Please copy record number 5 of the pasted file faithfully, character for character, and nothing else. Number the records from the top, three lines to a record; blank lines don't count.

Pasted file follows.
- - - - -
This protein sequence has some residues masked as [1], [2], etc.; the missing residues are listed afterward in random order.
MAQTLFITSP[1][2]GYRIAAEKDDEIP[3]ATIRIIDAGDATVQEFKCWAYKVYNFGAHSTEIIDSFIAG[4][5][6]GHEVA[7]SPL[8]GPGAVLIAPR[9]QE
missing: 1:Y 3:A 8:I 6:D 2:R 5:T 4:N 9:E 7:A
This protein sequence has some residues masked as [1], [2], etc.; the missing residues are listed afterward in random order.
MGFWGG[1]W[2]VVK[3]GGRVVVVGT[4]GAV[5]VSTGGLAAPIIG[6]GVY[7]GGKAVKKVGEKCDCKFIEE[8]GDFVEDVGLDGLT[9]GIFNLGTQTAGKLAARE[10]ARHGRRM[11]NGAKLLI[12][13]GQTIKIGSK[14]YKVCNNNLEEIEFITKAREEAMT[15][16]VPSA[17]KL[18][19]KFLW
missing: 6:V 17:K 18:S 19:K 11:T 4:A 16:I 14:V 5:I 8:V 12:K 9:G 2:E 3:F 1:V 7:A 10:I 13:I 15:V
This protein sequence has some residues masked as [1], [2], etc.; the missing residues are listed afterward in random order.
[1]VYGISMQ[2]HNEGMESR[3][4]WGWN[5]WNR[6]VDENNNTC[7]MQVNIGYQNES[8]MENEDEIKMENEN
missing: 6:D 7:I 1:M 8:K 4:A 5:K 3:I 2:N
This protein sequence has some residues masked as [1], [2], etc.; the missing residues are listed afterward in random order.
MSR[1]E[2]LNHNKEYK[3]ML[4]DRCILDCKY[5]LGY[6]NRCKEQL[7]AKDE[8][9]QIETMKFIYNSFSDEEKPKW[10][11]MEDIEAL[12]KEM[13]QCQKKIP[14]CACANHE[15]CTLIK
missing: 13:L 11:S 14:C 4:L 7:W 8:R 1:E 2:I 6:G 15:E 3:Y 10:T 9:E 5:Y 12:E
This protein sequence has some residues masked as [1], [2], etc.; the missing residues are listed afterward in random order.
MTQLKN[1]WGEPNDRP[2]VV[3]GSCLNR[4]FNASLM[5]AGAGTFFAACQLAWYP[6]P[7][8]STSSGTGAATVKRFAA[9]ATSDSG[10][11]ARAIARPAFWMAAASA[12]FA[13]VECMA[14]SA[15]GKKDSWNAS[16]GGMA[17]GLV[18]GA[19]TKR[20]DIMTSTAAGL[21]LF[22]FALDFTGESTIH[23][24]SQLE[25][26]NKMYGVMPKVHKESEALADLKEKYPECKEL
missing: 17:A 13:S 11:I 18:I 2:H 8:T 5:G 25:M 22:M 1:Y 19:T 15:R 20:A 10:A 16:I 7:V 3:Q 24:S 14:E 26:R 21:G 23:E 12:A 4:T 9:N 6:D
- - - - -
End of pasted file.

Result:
This protein sequence has some residues masked as [1], [2], etc.; the missing residues are listed afterward in random order.
MTQLKN[1]WGEPNDRP[2]VV[3]GSCLNR[4]FNASLM[5]AGAGTFFAACQLAWYP[6]P[7][8]STSSGTGAATVKRFAA[9]ATSDSG[10][11]ARAIARPAFWMAAASA[12]FA[13]VECMA[14]SA[15]GKKDSWNAS[16]GGMA[17]GLV[18]GA[19]TKR[20]DIMTSTAAGL[21]LF[22]FALDFTGESTIH[23][24]SQLE[25][26]NKMYGVMPKVHKESEALADLKEKYPECKEL
missing: 17:A 13:S 11:I 18:I 2:H 8:T 5:G 25:M 22:M 1:Y 19:T 15:R 20:A 10:A 16:I 7:V 3:Q 24:S 14:E 26:R 21:G 23:E 12:A 4:T 9:N 6:D